Nurse to ventilated patient ratio appears to be a major risk factor for tube blockage. Kapadia et al. noted 9 tracheal tube block in 6339 intubated days (0.14/100 TDS) in their study where they had 1:1 nurse to ventilated patient ratio and overall 1:1.4–1:1.8 nurse patient ratio.[11] Nurse patient ratio is also observed to be a risk for airway accidents in ICU by other studies.[1],[4] In the present ICU, nurse-patient ratio was 1:3–5 which is far lower than the mentioned study.[11] On the other hand, the incidence of tube blockage was far higher in the present study. This high incidence of tube blockage is probably partly contributed by low nurse-patient ratio which implies that low nurse-patient ratio is a risk for tube-related accidents.

de Mestral et al. have shown a reduction of tracheostomy tube blockage up to 5% from 25% as an impact of specialized TT care team while Norwood et al. have noted no death against two deaths in preservice group.[22],[23] The incidence of cardiac arrest following tube blockage is rare while death is far rarer. One prospective study has noted four cardiac arrests due to tube blockage in 6339 intubated days (0.06/100 TDS) while another meta-analysis has shown one death in 22,712 intubated days.[11],[12] In the present study, there were five cardiac arrests and one death. The cardiac arrest episode which leads to death occurred in the ward 1 day after shifting the patient from ICU due to tube blockage, and thus, the patient was shifted back to ICU. The tube was changed immediately on entering ICU which showed complete blockage with blood clot, but the patient could not be revived. Although what led to the bleeding was not evident, it appears that the death could have been prevented if blockage would have been suspected and changed slight early. This was probably because of the staff's inadequate knowledge to suspect tube blockage or lack of expertise in changing the tube.

Current findings in tube blockage with regard to the number of tube days are consistent with Khan et al., where they have noted significantly increased blockage of ETs with the duration of intubation.[24] They observed that tube blockage occurred once in patients who remained intubated for 0–7 days, and twice in patients who remained intubated for 8–14 days. In the present study, tube blockage risk increased significantly as the tube days increased beyond 5 days.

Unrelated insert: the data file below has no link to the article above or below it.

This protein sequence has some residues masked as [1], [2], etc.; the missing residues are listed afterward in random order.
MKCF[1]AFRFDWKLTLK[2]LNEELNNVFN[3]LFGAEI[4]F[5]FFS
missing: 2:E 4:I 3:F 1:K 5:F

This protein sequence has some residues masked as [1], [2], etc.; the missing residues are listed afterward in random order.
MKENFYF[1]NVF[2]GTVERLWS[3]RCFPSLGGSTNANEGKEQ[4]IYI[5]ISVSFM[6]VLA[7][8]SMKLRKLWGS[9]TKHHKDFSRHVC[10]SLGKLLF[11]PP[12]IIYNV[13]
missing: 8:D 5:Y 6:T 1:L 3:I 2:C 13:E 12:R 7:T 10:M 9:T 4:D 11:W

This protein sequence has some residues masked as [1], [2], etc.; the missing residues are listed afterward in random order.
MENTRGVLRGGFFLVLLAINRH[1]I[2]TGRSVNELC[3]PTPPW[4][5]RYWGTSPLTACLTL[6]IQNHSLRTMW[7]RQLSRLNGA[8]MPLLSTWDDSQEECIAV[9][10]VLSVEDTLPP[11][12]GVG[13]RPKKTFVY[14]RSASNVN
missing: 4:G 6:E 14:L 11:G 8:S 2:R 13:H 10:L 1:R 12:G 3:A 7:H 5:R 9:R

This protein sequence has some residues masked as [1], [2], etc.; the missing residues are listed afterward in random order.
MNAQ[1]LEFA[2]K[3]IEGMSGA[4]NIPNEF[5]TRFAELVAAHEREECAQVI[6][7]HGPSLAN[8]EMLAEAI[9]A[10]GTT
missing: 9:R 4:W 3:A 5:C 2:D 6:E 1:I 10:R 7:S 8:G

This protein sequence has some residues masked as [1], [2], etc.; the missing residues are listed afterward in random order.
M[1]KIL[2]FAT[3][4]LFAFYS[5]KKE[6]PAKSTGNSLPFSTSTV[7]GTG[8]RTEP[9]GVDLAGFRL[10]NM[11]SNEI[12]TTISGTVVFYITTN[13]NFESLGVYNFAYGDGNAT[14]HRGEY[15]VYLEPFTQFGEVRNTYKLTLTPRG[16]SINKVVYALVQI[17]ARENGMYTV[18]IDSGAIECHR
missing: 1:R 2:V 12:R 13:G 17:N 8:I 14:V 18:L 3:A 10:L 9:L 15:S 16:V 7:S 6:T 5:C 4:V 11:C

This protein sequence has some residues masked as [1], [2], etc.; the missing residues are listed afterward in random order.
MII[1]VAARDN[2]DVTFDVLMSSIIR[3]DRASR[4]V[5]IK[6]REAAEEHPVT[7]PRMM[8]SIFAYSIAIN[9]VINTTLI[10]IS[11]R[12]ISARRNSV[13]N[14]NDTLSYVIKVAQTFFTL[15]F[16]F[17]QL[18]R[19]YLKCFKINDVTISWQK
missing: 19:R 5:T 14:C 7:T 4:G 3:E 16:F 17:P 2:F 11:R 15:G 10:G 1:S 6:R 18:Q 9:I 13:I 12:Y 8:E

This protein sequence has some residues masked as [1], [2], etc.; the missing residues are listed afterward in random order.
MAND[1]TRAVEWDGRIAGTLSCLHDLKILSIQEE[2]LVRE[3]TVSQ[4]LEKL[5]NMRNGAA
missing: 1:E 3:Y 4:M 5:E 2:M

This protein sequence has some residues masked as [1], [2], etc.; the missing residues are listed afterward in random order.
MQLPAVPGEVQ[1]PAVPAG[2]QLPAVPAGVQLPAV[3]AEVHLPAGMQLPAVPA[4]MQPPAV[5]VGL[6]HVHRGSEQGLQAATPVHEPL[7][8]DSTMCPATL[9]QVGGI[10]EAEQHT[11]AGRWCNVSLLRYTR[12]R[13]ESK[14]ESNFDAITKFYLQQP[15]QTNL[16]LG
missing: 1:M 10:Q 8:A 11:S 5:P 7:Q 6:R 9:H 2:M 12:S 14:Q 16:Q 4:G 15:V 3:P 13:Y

Tube blockage was more common in medical patients (12.03%) as compared to surgical patients (2.17%) which are consistent with finding as Kapadia et al.[25] This is probably because medical patients were on tube for prolonged days as compared to surgical patients. However, blockage was more common in TT patients (55 episodes in 991 days of >24 h on tube) as compared to ET patients (50 episodes in 2375 days of >24 h on tube) which are in contrast to Kapadia et al. findings.[25] This also appears to be because of high-tube days in TT group (13.75 vs. 4.36 days).

In the present study, only VAP is found to be a risk factor among the respiratory diseases evaluated. This finding is confounded with increase number of on-tube days as VAP were common in patients who were also on tube for more than 5–7 days. However, considering the very high OR 32.46 and extremely significant P < 0.0001, it appears to be a strong risk for endotracheal/TT blockage. The present study also gave a contradicting result of showing ENT patients as not on risk group (OR = 0.31) as previously thought.[3]

Two (33.33%) out of total six cardiac arrests noted during the study period were clearly preventable and rest four were also probably can be prevented if close monitoring of patients vital signs, ventilators' functionality, early recognition of deranged vital signs/changes of the ventilators settings, and prompt interventions were practiced more precisely with availability of more workforce.

The present study is limited with the fact that it is a retrospective study and degree of hypoxia and hypercapnia was not exactly measured due to relative incomplete data.


  Conclusions Top


Continuous vigilance and adequate knowledge of the medical team with strong sense of pinpointing hazards are an indispensable part of care for early detection of tube blockage. Although fatality from tube blockage is rare, timely measures to tackle such incidents may avert such preventable deaths. Physicians should be extra alert as the on-tube duration exceeds 5–7 days to suspect tube blockage. “When in doubt, take it out” is usually followed by all anesthesiologist and intensivist, but change of tubes for ongoing airway management between 5 and 7 days especially in patients with VAP appears justifiable. Further study will be required to come to a strong conclusion and evidence-based recommendation.